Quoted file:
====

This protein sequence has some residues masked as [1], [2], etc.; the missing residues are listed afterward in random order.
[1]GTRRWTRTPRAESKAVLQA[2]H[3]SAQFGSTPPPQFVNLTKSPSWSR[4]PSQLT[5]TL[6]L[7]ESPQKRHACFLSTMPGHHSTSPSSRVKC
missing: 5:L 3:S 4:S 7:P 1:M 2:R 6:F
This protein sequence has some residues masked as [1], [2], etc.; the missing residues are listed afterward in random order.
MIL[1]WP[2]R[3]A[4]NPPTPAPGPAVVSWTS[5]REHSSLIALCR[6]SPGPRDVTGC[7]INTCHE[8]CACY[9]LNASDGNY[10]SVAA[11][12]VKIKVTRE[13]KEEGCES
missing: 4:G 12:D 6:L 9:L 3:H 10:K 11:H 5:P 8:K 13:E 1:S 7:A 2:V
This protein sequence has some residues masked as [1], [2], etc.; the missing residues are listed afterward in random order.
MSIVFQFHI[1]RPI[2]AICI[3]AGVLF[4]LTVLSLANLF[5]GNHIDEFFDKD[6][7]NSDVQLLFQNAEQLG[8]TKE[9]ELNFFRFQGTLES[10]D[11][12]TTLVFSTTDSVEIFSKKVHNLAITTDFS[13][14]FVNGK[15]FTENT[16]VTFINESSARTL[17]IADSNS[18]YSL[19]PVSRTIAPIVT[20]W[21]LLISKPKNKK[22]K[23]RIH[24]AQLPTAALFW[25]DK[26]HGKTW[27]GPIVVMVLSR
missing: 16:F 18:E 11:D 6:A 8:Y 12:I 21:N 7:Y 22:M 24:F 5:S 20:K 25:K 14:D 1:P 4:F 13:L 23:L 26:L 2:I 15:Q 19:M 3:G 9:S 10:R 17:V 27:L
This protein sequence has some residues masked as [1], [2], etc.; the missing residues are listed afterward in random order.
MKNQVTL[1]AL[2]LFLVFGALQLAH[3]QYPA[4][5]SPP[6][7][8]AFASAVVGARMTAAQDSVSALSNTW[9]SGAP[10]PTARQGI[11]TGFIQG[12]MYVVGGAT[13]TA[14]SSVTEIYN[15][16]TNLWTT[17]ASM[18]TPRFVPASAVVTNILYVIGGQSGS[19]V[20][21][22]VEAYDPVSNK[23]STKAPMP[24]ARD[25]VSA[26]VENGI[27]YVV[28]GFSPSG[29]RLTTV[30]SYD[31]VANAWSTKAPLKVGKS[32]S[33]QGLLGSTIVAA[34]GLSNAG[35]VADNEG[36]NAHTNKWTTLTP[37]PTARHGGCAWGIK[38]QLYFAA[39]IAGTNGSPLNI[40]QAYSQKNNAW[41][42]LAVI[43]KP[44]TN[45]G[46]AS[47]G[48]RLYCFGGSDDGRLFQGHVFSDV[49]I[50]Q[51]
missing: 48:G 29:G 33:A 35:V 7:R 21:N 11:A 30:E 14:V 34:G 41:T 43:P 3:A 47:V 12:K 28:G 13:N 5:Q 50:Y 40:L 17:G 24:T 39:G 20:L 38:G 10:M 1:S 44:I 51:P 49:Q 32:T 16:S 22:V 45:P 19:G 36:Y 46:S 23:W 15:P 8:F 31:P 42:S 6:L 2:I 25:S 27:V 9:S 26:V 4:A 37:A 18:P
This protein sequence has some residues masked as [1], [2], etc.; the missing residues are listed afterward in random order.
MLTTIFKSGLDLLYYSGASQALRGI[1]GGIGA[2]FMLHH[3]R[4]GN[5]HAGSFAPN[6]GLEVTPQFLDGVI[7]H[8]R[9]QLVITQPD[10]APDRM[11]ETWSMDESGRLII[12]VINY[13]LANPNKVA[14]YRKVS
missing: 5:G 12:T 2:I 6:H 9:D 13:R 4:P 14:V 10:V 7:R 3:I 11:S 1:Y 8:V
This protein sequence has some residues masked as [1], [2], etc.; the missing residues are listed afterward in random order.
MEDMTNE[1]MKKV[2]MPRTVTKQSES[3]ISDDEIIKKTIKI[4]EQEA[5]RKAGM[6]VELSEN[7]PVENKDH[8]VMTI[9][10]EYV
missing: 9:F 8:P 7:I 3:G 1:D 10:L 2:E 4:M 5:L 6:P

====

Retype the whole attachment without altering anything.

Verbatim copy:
This protein sequence has some residues masked as [1], [2], etc.; the missing residues are listed afterward in random order.
[1]GTRRWTRTPRAESKAVLQA[2]H[3]SAQFGSTPPPQFVNLTKSPSWSR[4]PSQLT[5]TL[6]L[7]ESPQKRHACFLSTMPGHHSTSPSSRVKC
missing: 5:L 3:S 4:S 7:P 1:M 2:R 6:F
This protein sequence has some residues masked as [1], [2], etc.; the missing residues are listed afterward in random order.
MIL[1]WP[2]R[3]A[4]NPPTPAPGPAVVSWTS[5]REHSSLIALCR[6]SPGPRDVTGC[7]INTCHE[8]CACY[9]LNASDGNY[10]SVAA[11][12]VKIKVTRE[13]KEEGCES
missing: 4:G 12:D 6:L 9:L 3:H 10:K 11:H 5:P 8:K 13:E 1:S 7:A 2:V
This protein sequence has some residues masked as [1], [2], etc.; the missing residues are listed afterward in random order.
MSIVFQFHI[1]RPI[2]AICI[3]AGVLF[4]LTVLSLANLF[5]GNHIDEFFDKD[6][7]NSDVQLLFQNAEQLG[8]TKE[9]ELNFFRFQGTLES[10]D[11][12]TTLVFSTTDSVEIFSKKVHNLAITTDFS[13][14]FVNGK[15]FTENT[16]VTFINESSARTL[17]IADSNS[18]YSL[19]PVSRTIAPIVT[20]W[21]LLISKPKNKK[22]K[23]RIH[24]AQLPTAALFW[25]DK[26]HGKTW[27]GPIVVMVLSR
missing: 16:F 18:E 11:D 6:A 8:Y 12:I 21:N 7:Y 22:M 24:F 5:S 20:K 25:K 14:D 1:P 4:F 13:L 23:L 26:L 2:I 15:Q 19:M 3:G 9:S 10:R 17:V 27:L
This protein sequence has some residues masked as [1], [2], etc.; the missing residues are listed afterward in random order.
MKNQVTL[1]AL[2]LFLVFGALQLAH[3]QYPA[4][5]SPP[6][7][8]AFASAVVGARMTAAQDSVSALSNTW[9]SGAP[10]PTARQGI[11]TGFIQG[12]MYVVGGAT[13]TA[14]SSVTEIYN[15][16]TNLWTT[17]ASM[18]TPRFVPASAVVTNILYVIGGQSGS[19]V[20][21][22]VEAYDPVSNK[23]STKAPMP[24]ARD[25]VSA[26]VENGI[27]YVV[28]GFSPSG[29]RLTTV[30]SYD[31]VANAWSTKAPLKVGKS[32]S[33]QGLLGSTIVAA[34]GLSNAG[35]VADNEG[36]NAHTNKWTTLTP[37]PTARHGGCAWGIK[38]QLYFAA[39]IAGTNGSPLNI[40]QAYSQKNNAW[41][42]LAVI[43]KP[44]TN[45]G[46]AS[47]G[48]RLYCFGGSDDGRLFQGHVFSDV[49]I[50]Q[51]
missing: 48:G 29:G 33:A 35:V 7:R 21:N 11:A 30:E 14:V 34:G 41:T 43:P 3:A 47:V 12:K 28:G 13:N 5:Q 50:Y 40:L 17:G 24:T 39:G 20:L 38:G 10:M 1:S 44:I 51:P 49:Q 32:T 16:S 22:V 45:P 19:G 36:Y 46:S 23:W 15:P 8:F 31:P 42:S 6:L 2:I 25:S 27:V 9:S 26:V 4:A 37:A 18:P
This protein sequence has some residues masked as [1], [2], etc.; the missing residues are listed afterward in random order.
MLTTIFKSGLDLLYYSGASQALRGI[1]GGIGA[2]FMLHH[3]R[4]GN[5]HAGSFAPN[6]GLEVTPQFLDGVI[7]H[8]R[9]QLVITQPD[10]APDRM[11]ETWSMDESGRLII[12]VINY[13]LANPNKVA[14]YRKVS
missing: 5:G 12:T 2:I 6:H 9:D 13:R 4:P 14:V 10:V 7:R 3:I 11:S 1:Y 8:V
This protein sequence has some residues masked as [1], [2], etc.; the missing residues are listed afterward in random order.
MEDMTNE[1]MKKV[2]MPRTVTKQSES[3]ISDDEIIKKTIKI[4]EQEA[5]RKAGM[6]VELSEN[7]PVENKDH[8]VMTI[9][10]EYV
missing: 9:F 8:P 7:I 3:G 1:D 10:L 2:E 4:M 5:L 6:P